“I started this group and REALLY need someone to help me. Can you?”
Sound familiar? The ‘yes’ problem is all about overcommitting. Ironically, one of the most freeing words, ‘yes’, becomes the iron bars of a prison cell. If someone feels the need to please others all the time, they will burn out and deteriorate. The minute they use ‘no’, a boundary, they will be able to focus on the essentials and on their core strengths (creating a much happier life).
When we place boundaries on our phones, social media, news, et al., we free ourselves of the mental energy, time, and effort we waste away when we are not intentional.
Develop boundaries that make sense to you.
No phones while speaking to a friend in-person, making sure your 100% focus is on them; not checking emails after work or dinner — checking it after breakfast or the office when you have had the chance to invest in yourself; checking the news (and only a couple of sources) every other day and only once.
The right boundaries will free you from distraction and allow you to live a better life.
Simplify Your Media Intake
We live in a world with massive amounts of information, especially compared to one hundred years ago. Many of us have experienced information overload, where too much can cause anxiety and confusion.
Whether it’s news, social media, podcasts, and other mediums, it’s important to balance what we consume. Just like food, too much can create serious problems for our health.
Too much media also prevents us from separating ourselves from distractions. In my article published on Addicted2Success, “Why Digital Detox Is Exactly What You Need”, I state the following:
“Think about your ears for instance. How much noise do you hear every day? When you are commuting, you listen to a podcast. When you are working, you listen to music. You chat with friends on video or the phone. You hear notifications go off every couple minutes. When you go to bed, you might listen to an audiobook.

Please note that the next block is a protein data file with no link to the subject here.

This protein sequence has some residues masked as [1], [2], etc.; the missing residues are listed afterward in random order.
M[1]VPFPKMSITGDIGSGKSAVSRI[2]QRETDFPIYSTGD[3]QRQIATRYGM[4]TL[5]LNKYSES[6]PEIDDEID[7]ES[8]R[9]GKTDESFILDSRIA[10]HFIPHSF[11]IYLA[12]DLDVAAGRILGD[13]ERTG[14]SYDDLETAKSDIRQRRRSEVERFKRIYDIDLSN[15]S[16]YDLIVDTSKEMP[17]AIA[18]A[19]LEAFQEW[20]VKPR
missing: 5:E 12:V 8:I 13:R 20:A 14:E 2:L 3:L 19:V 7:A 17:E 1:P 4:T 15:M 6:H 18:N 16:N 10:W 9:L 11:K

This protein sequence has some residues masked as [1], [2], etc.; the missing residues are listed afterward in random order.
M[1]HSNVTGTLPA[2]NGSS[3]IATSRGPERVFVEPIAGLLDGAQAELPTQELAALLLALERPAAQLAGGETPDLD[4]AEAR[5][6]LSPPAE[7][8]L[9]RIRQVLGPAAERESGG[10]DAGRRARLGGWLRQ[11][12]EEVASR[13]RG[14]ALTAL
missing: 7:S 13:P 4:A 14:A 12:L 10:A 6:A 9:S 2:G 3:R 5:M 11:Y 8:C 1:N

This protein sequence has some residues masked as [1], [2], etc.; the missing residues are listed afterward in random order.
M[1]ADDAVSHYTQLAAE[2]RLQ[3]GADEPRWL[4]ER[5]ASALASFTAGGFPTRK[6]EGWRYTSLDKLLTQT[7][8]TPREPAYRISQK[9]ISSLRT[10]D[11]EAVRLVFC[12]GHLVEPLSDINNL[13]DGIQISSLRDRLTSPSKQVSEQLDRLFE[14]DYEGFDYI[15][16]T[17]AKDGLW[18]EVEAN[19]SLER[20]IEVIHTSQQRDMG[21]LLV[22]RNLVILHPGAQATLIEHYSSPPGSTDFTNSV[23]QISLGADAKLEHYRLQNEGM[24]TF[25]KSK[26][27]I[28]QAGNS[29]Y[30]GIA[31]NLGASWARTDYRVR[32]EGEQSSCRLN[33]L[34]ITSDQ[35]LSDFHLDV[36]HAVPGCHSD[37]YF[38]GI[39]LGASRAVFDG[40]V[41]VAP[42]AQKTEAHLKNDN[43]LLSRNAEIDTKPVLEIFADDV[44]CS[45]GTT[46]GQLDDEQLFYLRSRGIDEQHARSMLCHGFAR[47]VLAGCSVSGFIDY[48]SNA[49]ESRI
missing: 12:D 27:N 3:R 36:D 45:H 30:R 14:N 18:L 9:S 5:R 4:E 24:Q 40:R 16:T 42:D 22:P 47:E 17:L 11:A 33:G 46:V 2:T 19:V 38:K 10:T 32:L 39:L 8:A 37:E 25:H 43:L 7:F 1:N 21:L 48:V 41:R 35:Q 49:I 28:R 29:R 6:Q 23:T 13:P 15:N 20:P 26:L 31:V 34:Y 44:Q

Your ears rarely have a moment of silence. That’s not including other senses like the time you spend watching a screen. As we consistently entertain ourselves, we are filling up our minds with unprecedented amounts of information. We barely even process what we see and hear.”
The minute we learn to remove distractions from our lives and decrease media consumption, we can begin to live a more fulfilling lifestyle.
Once we simplify our intake, we can begin to choose only sources that provide value to our lives. The world is full of reasons to feel upset, so placing priority on things that make you feel happy or that increases your wisdom is essential.
Encourage Others to Do the Same
Lastly, the best way to embrace solitude is by developing a passion for it. Think of the friends and family that struggle with distraction. Maybe they are anxious when you know they could improve by simplifying their lives. Perhaps a friend finds it hard to reach their goals because they spend too much time on their phone.
The greatest calling we have to our friends is to add value to them. By encouraging them to join along the journey, you can help influence the lives around you.
When we encourage others to do the same, we remain focused on our goals of solitude. We feel accountability, we feel supported in our journey, and we can share the benefits of the practice.
It’s through sharing this passion that we can make an impact on people.
In a society that continues to get more distracted, divided, and anxious, valuing the practice of solitude is becoming more vital. When we are mindful of creating a lifestyle with a foundation of reflection, peace, and longevity, we can live a better life despite the noise around us.
What are some ways you see the benefit of practicing moments of solitude? I would love to hear from you!